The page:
Voyage to Kure

Marine Debris

Jean-Michel Cousteau and the expedition team encounter piles and piles of marine debris that has either washed ashore or been transported to Laysan Island by foraging adult albatross. © Tom Ordway, Ocean Futures Society

Black-Footed Albatross

After searching for food for miles across the vast Pacific, a Black-Footed Albatross feeds its hungry chick a meal. While the meal contains nutritious fish eggs and squid, it also unfortunately includes tiny bits of plastic, picked up by the adult bird in the foraging process. © Tove Petterson, Ocean Futures Society

Mokumanamana

The island of Mokumanamana arises abruptly out of the blue waters of the Pacific. © Tom Ordway, Ocean Futures Society

Underwater Filming

Cameraman Yves Lefevre filming underwater with a High Definition camera. © Tom Ordway, Ocean Futures Society

Masked Boobie

A juvenile Masked Booby observed the team on a rocky outpost overlooking Mokumanamana, flanked on the left by a juvenile Frigate bird and an adult Frigate bird nesting on its right. © Tove Petterson, Ocean Futures Society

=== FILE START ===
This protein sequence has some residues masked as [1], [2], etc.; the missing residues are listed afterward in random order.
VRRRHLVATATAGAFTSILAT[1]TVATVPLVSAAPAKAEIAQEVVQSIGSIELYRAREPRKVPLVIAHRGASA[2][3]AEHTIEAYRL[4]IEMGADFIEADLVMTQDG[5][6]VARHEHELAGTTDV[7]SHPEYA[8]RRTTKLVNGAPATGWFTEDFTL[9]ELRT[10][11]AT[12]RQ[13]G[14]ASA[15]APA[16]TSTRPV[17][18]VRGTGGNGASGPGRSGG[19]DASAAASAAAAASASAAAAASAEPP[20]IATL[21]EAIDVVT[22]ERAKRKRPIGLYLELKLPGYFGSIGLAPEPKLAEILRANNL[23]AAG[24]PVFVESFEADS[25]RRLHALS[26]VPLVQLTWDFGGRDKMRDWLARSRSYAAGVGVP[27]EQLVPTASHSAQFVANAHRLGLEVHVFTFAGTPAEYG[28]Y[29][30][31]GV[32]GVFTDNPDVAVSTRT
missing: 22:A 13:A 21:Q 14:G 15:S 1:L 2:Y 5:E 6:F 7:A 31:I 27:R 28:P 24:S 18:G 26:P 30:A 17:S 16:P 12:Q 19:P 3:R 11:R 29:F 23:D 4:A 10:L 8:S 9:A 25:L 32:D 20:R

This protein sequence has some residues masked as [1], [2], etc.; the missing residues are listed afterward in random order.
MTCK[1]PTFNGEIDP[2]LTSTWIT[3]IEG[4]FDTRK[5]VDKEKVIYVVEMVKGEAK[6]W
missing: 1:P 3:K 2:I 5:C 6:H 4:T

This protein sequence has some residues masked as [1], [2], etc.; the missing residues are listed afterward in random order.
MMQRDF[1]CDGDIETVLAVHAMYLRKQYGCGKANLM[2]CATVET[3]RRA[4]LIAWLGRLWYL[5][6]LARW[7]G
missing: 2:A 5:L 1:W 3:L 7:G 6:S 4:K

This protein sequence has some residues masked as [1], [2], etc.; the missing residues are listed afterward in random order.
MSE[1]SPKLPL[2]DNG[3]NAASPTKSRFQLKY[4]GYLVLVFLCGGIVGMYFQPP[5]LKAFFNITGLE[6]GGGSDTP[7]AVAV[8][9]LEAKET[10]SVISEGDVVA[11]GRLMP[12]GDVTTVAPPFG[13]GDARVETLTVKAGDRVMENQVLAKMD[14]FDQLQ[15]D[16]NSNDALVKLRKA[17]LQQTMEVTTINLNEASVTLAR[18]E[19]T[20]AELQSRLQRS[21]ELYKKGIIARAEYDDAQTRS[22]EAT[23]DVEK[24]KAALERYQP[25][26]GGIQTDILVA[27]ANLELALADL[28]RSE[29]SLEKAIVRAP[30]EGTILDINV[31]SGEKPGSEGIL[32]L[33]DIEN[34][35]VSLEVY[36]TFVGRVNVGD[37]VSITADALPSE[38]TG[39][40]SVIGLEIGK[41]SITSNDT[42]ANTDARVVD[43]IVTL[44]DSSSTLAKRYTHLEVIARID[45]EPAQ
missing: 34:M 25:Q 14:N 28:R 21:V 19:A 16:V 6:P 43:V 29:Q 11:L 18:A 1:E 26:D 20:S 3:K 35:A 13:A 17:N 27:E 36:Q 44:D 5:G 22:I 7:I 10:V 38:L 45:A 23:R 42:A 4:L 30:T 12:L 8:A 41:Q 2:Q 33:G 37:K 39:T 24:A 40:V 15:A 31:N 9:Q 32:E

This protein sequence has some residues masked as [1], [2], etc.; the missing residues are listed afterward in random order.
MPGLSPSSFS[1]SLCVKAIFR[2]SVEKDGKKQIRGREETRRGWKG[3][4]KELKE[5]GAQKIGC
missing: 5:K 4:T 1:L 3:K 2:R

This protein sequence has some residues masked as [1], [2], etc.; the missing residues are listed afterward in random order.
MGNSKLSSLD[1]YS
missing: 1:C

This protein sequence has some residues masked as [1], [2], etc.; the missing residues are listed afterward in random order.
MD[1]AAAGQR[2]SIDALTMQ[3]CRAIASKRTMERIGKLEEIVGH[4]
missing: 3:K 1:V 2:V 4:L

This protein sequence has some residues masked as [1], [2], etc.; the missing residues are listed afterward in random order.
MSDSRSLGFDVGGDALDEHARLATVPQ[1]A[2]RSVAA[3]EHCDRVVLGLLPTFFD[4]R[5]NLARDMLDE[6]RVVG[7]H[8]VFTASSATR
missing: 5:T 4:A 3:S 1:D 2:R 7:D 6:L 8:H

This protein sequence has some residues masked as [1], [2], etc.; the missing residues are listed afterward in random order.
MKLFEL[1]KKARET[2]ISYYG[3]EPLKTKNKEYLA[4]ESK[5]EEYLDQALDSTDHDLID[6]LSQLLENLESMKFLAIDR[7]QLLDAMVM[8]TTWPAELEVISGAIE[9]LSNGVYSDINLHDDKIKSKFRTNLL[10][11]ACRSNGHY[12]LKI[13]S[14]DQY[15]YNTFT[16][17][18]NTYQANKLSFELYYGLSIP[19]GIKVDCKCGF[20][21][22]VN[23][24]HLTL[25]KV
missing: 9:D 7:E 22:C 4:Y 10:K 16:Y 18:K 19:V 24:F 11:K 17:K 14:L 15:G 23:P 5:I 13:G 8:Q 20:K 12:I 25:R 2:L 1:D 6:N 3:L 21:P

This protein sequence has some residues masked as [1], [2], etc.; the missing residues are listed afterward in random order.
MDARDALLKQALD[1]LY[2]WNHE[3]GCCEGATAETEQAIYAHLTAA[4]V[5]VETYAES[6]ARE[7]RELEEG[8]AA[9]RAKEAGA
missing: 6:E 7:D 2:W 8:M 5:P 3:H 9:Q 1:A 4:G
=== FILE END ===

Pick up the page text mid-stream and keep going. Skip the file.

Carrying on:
Spotted Eagle Rays

Spotted Eagle Rays grace the team with a "flyby" during a drift dive around Shark Point. © Tom Ordway, Ocean Futures Society

Underwater Filming

The team films Jean-Michel Cousteau and Holly Lohuis swimming through an overhang. © Tom Ordway, Ocean Futures Society

Lake Dive

Chief diver Blair Mott shows his enthusiasm as he prepares for this unusual dive in Laysan Lake. ©: Nan Marr, Ocean Futures Society

Miles

While exploring one of the most beautiful and remote beaches on Laysan Island, the sight of all kinds of debris confronts Jean-Michel Cousteau, stretching for miles along the shoreline. © Nan Marr, Ocean Futures Society

Cycle of Death

Jean-Michel Cousteau displays an array of plastic cigarette lighters, toys, vials, and other marine debris he collected during an inspection of the beach on remote Laysan Island. The debris is brought to the island by Albatross, which ingest plastic litter while foraging for food at sea. These birds and their chicks may regurgitate the plastics. Many times, however, the debris remains inside their gut cavity, causing death by starvation. As dead Albatross decompose, the plastics are re-released into the food chain continuing the negative cycle of death from marine debris.

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